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NickAbbott

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About NickAbbott

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    Sergeant

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  • Location
    Bracknell
  1. AEC O854 Coles Crane

    Again, according to the manual, the rear track of the O854 is 6' 1" so a couple of inches wider - but the difference between the two types would be down to the semi-floating/fully floating rear axles being slightly different. Nick
  2. AEC O854 Coles Crane

    The standard Matador track is 6' 3 1/8", according to the manual, and the back is 5' 10 3/4" - will have a look at the 6 wheeler manual and see if they are the same - the front should be the same, but not sure about the back. Nick
  3. AEC O854 Coles Crane

    These pictures of any use? Nick
  4. WW1 exhibits /events for 2018

    HCVS London to Brighton run on 6th May has the following info from the entry form: "With 2018 being the closing year of the First World War commemorations across Britain, as previously announced, our 2018 Special Class will be for any members’ commercial vehicles built up to and including 1918. Whilst we are hoping to receive keen interest from the owners of WWI military vehicles from across the spectrum of Services and types, we welcome members non-military entries of any type built before 1919." Nick
  5. ID brass plate from truck ?

    I have one of those filters fitted to my early Matador aswell - pictures show it without the felt inside. Nick
  6. AEC Matador 853

    Not really got any updates that are worthy of posting pictures - lots of little bits have been cleaned up and painted, but restoration has slowed down quite considerably over the last year, mainly due to family commitments. Hopefully be able to start progressing again in the new year. Nick
  7. AEC Militant Tyre pressures

    This is what the Manual says - tippers and tankers are different though. Nick
  8. New project - Mk 1 Knocker 6x6

    This is what it tells you to check the value. Nick
  9. New project - Mk 1 Knocker 6x6

    I also have a few Militant manuals, and each one has a different diagram in for the air brake system! Is this the component that you are looking at? If it is, the drivers handbook has a procedure to check it's operating correctly - it's main use seems to be connected with the operation of the trailer brake lines. Nick
  10. I sent them an email about the event - never got any response! Nick
  11. AEC trucks to identify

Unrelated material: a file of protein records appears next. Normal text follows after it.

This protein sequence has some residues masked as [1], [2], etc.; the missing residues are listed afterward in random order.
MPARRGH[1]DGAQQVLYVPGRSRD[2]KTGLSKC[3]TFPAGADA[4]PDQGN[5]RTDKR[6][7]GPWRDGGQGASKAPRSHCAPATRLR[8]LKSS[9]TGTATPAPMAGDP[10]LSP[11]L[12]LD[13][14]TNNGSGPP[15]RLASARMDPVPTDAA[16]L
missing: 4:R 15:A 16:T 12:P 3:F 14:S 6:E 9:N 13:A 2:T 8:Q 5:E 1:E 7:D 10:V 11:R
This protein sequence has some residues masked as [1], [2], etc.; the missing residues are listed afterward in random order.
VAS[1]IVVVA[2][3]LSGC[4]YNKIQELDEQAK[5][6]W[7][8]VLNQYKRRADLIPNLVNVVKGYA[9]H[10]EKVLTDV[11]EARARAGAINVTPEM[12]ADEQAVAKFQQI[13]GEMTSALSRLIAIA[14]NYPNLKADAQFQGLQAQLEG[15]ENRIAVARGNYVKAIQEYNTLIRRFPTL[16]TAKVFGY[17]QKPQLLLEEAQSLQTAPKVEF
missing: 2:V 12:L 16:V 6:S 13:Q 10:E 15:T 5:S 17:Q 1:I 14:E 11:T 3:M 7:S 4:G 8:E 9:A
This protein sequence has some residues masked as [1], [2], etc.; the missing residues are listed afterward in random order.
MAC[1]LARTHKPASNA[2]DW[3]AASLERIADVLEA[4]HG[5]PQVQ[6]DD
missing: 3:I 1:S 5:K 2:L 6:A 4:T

Here are a few comparison pictures for you - they show the cab and controls of an AEC Y type, and the Tylor engine, which has the inlet and outlet manifolds on different sides, and an AEC engine as fitted to an AEC S type, from the early 1920s - this looks to be very similar to the one shown fitted to the chassis. I suspect the engineless chassis is definately a Y type, but not sure about the other one. I would recommend the "AEC Vehicles - origins to 1929 by Brian Thackray" book, as there is a lot of useful info in there. Nick
  12. matador restoration.

    This is what it should have, according to a document I have. Nick
  13. New WW1 movies

    This had been "weathered" for a film role - I think it looks really effective. Just dirty water apparently. Nick
  14. matador restoration.

    It looks like one of these Doug - for starting in really cold conditions. This is the picture from the drivers handbook. Nick
  15. AEC Matador 853

    Doug, Here is the drawing for the badge, as fitted to Matadors and Marshalls - they should be a matt brass finish. The chrome ones fitted to other AECs are also brass under the chrome. I guess it's easier to paint the radiator and badge in one go, without taking the badge off than it is to take it off! It's only the early ones that are supposed to have badges fitted, but I suppose the radiators got swapped around, so any of them could have ended up with a radiator with a badge on. If you look at the note on the drawing towards the bottom, it says that sheet steel, rejected by the canning industry would also be suitable if properly protected - I've never seen a steel AEC badge. Nick
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